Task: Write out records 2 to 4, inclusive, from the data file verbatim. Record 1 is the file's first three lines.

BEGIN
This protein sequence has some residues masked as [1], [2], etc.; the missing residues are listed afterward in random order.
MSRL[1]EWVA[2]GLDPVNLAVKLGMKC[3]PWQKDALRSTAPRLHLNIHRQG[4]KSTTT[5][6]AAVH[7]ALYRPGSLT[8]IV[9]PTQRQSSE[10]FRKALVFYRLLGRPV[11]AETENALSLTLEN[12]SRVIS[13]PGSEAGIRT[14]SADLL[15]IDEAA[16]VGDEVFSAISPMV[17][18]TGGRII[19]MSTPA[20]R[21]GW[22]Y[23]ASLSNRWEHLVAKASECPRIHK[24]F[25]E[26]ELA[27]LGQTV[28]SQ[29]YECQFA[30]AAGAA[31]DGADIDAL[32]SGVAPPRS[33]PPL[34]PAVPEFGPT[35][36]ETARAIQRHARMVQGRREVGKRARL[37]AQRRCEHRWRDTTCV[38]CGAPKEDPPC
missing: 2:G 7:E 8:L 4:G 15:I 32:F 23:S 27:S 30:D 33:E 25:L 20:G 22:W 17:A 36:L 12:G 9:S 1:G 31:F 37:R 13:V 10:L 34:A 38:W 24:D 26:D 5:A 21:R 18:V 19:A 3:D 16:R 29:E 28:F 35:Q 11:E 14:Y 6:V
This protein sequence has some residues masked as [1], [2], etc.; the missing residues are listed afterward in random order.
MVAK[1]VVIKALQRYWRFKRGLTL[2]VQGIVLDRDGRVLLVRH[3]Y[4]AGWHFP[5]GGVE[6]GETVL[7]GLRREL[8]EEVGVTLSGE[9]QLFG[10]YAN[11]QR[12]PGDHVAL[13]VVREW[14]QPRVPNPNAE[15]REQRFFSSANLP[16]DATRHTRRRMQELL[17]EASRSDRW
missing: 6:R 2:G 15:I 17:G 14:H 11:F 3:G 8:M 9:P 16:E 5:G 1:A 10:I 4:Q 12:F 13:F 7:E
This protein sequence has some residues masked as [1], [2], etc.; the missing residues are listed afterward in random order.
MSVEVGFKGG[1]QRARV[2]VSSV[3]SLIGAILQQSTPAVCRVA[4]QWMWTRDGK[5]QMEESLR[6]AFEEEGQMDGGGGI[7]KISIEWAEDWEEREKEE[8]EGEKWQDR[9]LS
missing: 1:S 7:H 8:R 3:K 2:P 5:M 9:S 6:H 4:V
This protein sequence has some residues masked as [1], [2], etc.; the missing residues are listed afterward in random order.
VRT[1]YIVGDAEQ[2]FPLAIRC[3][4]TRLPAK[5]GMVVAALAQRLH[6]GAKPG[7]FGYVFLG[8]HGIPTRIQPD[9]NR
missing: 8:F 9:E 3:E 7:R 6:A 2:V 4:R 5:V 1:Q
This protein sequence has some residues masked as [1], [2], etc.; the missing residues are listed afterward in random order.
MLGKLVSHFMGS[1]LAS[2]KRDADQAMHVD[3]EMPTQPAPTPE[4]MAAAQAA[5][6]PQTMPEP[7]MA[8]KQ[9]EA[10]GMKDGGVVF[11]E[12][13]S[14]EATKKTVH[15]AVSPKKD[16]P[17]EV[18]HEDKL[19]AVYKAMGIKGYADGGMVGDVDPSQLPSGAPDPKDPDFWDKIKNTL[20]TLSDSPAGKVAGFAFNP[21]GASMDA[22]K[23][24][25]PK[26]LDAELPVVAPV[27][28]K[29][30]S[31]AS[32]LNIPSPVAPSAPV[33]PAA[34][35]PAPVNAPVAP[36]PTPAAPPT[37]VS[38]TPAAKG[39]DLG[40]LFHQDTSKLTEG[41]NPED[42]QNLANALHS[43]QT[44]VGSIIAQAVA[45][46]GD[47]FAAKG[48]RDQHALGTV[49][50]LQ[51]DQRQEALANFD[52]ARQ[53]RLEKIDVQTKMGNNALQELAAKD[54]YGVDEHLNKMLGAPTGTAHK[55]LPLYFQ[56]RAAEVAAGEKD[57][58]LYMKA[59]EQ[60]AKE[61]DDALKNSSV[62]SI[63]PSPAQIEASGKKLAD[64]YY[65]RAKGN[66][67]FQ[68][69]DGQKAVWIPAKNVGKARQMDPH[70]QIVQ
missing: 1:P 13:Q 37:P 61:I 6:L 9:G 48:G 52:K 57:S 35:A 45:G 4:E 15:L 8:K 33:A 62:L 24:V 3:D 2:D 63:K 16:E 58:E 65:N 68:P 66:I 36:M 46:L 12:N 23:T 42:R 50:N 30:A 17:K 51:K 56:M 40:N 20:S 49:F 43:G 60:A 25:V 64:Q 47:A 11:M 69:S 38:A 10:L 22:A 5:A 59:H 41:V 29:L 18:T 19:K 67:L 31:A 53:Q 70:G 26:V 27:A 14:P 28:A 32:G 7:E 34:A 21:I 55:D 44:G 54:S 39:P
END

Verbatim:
This protein sequence has some residues masked as [1], [2], etc.; the missing residues are listed afterward in random order.
MVAK[1]VVIKALQRYWRFKRGLTL[2]VQGIVLDRDGRVLLVRH[3]Y[4]AGWHFP[5]GGVE[6]GETVL[7]GLRREL[8]EEVGVTLSGE[9]QLFG[10]YAN[11]QR[12]PGDHVAL[13]VVREW[14]QPRVPNPNAE[15]REQRFFSSANLP[16]DATRHTRRRMQELL[17]EASRSDRW
missing: 6:R 2:G 15:I 17:G 14:H 11:F 3:G 8:M 9:P 16:E 5:G 1:A 10:I 4:Q 12:F 13:F 7:E
This protein sequence has some residues masked as [1], [2], etc.; the missing residues are listed afterward in random order.
MSVEVGFKGG[1]QRARV[2]VSSV[3]SLIGAILQQSTPAVCRVA[4]QWMWTRDGK[5]QMEESLR[6]AFEEEGQMDGGGGI[7]KISIEWAEDWEEREKEE[8]EGEKWQDR[9]LS
missing: 1:S 7:H 8:R 3:K 2:P 5:M 9:S 6:H 4:V
This protein sequence has some residues masked as [1], [2], etc.; the missing residues are listed afterward in random order.
VRT[1]YIVGDAEQ[2]FPLAIRC[3][4]TRLPAK[5]GMVVAALAQRLH[6]GAKPG[7]FGYVFLG[8]HGIPTRIQPD[9]NR
missing: 8:F 9:E 3:E 7:R 6:A 2:V 4:R 5:V 1:Q